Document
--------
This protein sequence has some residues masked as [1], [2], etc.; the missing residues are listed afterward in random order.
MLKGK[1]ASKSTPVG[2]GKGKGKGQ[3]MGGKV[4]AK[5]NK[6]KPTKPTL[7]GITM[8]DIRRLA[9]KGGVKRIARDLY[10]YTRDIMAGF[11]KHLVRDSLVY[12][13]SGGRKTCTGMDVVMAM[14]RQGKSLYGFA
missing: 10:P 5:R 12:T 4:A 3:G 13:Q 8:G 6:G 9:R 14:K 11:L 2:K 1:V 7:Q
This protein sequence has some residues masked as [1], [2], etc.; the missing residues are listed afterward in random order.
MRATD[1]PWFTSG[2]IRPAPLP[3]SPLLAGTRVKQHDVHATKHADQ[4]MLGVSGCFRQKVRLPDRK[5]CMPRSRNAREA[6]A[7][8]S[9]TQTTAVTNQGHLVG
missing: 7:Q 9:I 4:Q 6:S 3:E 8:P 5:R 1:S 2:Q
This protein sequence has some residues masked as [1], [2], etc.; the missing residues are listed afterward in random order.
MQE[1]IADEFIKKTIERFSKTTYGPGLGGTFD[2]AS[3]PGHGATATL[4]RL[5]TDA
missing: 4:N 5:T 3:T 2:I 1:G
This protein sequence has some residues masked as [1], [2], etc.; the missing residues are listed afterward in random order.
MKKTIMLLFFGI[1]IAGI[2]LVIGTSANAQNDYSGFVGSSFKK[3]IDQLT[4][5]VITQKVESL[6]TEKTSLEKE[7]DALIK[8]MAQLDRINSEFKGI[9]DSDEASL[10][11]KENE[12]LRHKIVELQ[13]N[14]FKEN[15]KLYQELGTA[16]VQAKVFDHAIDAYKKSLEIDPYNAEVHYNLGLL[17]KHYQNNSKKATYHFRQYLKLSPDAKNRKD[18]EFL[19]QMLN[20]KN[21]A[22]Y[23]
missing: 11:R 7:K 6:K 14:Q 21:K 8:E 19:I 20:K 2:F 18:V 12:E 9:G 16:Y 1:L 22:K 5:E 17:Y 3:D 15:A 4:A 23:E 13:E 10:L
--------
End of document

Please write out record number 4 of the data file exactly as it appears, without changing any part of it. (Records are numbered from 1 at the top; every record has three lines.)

This protein sequence has some residues masked as [1], [2], etc.; the missing residues are listed afterward in random order.
MKKTIMLLFFGI[1]IAGI[2]LVIGTSANAQNDYSGFVGSSFKK[3]IDQLT[4][5]VITQKVESL[6]TEKTSLEKE[7]DALIK[8]MAQLDRINSEFKGI[9]DSDEASL[10][11]KENE[12]LRHKIVELQ[13]N[14]FKEN[15]KLYQELGTA[16]VQAKVFDHAIDAYKKSLEIDPYNAEVHYNLGLL[17]KHYQNNSKKATYHFRQYLKLSPDAKNRKD[18]EFL[19]QMLN[20]KN[21]A[22]Y[23]
missing: 11:R 7:K 6:K 14:Q 21:K 8:E 19:I 20:K 2:F 18:V 12:E 9:G 16:Y 1:L 22:K 5:E 17:Y 3:D 15:A 4:A 23:E 13:E 10:L